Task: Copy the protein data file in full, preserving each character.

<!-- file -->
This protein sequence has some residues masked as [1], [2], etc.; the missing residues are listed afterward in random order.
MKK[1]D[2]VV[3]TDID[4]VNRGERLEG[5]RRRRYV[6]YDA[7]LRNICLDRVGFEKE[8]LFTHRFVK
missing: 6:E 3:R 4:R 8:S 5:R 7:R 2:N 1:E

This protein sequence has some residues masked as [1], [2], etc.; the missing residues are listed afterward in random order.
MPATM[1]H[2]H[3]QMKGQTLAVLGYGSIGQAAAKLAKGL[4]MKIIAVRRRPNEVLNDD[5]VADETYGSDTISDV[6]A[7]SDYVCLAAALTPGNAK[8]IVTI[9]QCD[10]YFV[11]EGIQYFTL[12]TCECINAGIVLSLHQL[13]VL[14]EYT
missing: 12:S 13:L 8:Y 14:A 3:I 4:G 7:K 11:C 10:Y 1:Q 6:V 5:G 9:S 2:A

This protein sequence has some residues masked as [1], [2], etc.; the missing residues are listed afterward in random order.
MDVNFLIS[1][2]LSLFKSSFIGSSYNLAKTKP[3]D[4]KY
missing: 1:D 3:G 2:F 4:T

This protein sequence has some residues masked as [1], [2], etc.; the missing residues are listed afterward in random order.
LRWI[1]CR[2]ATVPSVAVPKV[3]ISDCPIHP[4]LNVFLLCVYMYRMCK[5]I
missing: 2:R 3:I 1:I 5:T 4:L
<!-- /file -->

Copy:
This protein sequence has some residues masked as [1], [2], etc.; the missing residues are listed afterward in random order.
MKK[1]D[2]VV[3]TDID[4]VNRGERLEG[5]RRRRYV[6]YDA[7]LRNICLDRVGFEKE[8]LFTHRFVK
missing: 6:E 3:R 4:R 8:S 5:R 7:R 2:N 1:E

This protein sequence has some residues masked as [1], [2], etc.; the missing residues are listed afterward in random order.
MPATM[1]H[2]H[3]QMKGQTLAVLGYGSIGQAAAKLAKGL[4]MKIIAVRRRPNEVLNDD[5]VADETYGSDTISDV[6]A[7]SDYVCLAAALTPGNAK[8]IVTI[9]QCD[10]YFV[11]EGIQYFTL[12]TCECINAGIVLSLHQL[13]VL[14]EYT
missing: 12:S 13:L 8:Y 14:A 3:I 4:G 7:K 11:C 10:Y 1:Q 6:V 5:G 9:S 2:A

This protein sequence has some residues masked as [1], [2], etc.; the missing residues are listed afterward in random order.
MDVNFLIS[1][2]LSLFKSSFIGSSYNLAKTKP[3]D[4]KY
missing: 1:D 3:G 2:F 4:T

This protein sequence has some residues masked as [1], [2], etc.; the missing residues are listed afterward in random order.
LRWI[1]CR[2]ATVPSVAVPKV[3]ISDCPIHP[4]LNVFLLCVYMYRMCK[5]I
missing: 2:R 3:I 1:I 5:T 4:L